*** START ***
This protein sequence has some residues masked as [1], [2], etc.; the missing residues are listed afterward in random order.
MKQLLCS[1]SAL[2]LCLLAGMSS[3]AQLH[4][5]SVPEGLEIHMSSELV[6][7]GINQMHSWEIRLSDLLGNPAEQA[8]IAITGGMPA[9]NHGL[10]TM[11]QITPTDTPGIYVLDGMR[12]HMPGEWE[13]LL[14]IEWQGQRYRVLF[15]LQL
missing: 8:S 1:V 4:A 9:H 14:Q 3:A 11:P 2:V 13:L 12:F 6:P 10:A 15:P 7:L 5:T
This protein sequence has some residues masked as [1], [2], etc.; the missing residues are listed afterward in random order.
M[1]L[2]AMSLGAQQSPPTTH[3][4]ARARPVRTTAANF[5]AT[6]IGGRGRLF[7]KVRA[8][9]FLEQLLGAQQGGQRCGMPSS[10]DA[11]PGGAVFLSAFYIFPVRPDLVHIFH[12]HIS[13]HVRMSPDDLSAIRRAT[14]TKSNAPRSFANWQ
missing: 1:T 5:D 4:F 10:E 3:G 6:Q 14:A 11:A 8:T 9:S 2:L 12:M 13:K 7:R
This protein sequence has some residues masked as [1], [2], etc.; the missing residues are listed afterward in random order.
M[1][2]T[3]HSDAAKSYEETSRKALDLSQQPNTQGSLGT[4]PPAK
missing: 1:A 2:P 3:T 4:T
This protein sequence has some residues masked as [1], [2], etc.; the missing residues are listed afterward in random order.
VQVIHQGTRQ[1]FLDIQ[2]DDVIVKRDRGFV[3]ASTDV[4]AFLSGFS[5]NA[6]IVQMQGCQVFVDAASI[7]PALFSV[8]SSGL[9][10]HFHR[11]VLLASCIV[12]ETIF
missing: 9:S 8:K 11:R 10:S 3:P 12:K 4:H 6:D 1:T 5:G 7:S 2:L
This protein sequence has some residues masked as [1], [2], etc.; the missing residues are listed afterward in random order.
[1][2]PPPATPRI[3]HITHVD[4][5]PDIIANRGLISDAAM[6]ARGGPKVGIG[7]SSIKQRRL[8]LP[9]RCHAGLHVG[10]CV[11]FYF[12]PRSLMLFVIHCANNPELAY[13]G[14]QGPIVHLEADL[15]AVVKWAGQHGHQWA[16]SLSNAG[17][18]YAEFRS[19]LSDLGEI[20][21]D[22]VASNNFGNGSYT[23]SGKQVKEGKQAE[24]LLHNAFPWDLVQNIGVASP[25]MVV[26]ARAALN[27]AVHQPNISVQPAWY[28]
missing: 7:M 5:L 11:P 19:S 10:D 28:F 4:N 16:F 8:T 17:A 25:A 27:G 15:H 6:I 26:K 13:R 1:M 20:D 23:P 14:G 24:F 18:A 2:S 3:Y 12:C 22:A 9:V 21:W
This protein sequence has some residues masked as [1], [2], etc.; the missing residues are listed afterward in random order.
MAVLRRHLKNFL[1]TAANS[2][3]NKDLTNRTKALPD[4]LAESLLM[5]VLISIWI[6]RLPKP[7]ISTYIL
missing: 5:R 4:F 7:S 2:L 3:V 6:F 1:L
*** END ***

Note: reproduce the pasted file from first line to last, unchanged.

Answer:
This protein sequence has some residues masked as [1], [2], etc.; the missing residues are listed afterward in random order.
MKQLLCS[1]SAL[2]LCLLAGMSS[3]AQLH[4][5]SVPEGLEIHMSSELV[6][7]GINQMHSWEIRLSDLLGNPAEQA[8]IAITGGMPA[9]NHGL[10]TM[11]QITPTDTPGIYVLDGMR[12]HMPGEWE[13]LL[14]IEWQGQRYRVLF[15]LQL
missing: 8:S 1:V 4:A 9:H 14:Q 3:A 11:P 2:V 13:L 12:F 6:P 10:A 15:P 7:L 5:T
This protein sequence has some residues masked as [1], [2], etc.; the missing residues are listed afterward in random order.
M[1]L[2]AMSLGAQQSPPTTH[3][4]ARARPVRTTAANF[5]AT[6]IGGRGRLF[7]KVRA[8][9]FLEQLLGAQQGGQRCGMPSS[10]DA[11]PGGAVFLSAFYIFPVRPDLVHIFH[12]HIS[13]HVRMSPDDLSAIRRAT[14]TKSNAPRSFANWQ
missing: 1:T 5:D 4:F 10:E 3:G 6:Q 14:A 11:A 8:T 9:S 2:L 12:M 13:K 7:R
This protein sequence has some residues masked as [1], [2], etc.; the missing residues are listed afterward in random order.
M[1][2]T[3]HSDAAKSYEETSRKALDLSQQPNTQGSLGT[4]PPAK
missing: 1:A 2:P 3:T 4:T
This protein sequence has some residues masked as [1], [2], etc.; the missing residues are listed afterward in random order.
VQVIHQGTRQ[1]FLDIQ[2]DDVIVKRDRGFV[3]ASTDV[4]AFLSGFS[5]NA[6]IVQMQGCQVFVDAASI[7]PALFSV[8]SSGL[9][10]HFHR[11]VLLASCIV[12]ETIF
missing: 9:S 8:K 11:R 10:S 3:P 12:K 4:H 6:D 1:T 5:G 7:S 2:L
This protein sequence has some residues masked as [1], [2], etc.; the missing residues are listed afterward in random order.
[1][2]PPPATPRI[3]HITHVD[4][5]PDIIANRGLISDAAM[6]ARGGPKVGIG[7]SSIKQRRL[8]LP[9]RCHAGLHVG[10]CV[11]FYF[12]PRSLMLFVIHCANNPELAY[13]G[14]QGPIVHLEADL[15]AVVKWAGQHGHQWA[16]SLSNAG[17][18]YAEFRS[19]LSDLGEI[20][21]D[22]VASNNFGNGSYT[23]SGKQVKEGKQAE[24]LLHNAFPWDLVQNIGVASP[25]MVV[26]ARAALN[27]AVHQPNISVQPAWY[28]
missing: 7:M 5:L 11:P 19:S 10:D 28:F 4:N 16:F 8:T 17:A 25:A 27:G 15:H 6:I 26:K 13:R 1:M 20:D 23:P 14:G 24:F 18:A 2:S 3:Y 12:C 22:A 9:V 21:W
This protein sequence has some residues masked as [1], [2], etc.; the missing residues are listed afterward in random order.
MAVLRRHLKNFL[1]TAANS[2][3]NKDLTNRTKALPD[4]LAESLLM[5]VLISIWI[6]RLPKP[7]ISTYIL
missing: 5:R 4:F 7:S 2:L 3:V 6:F 1:L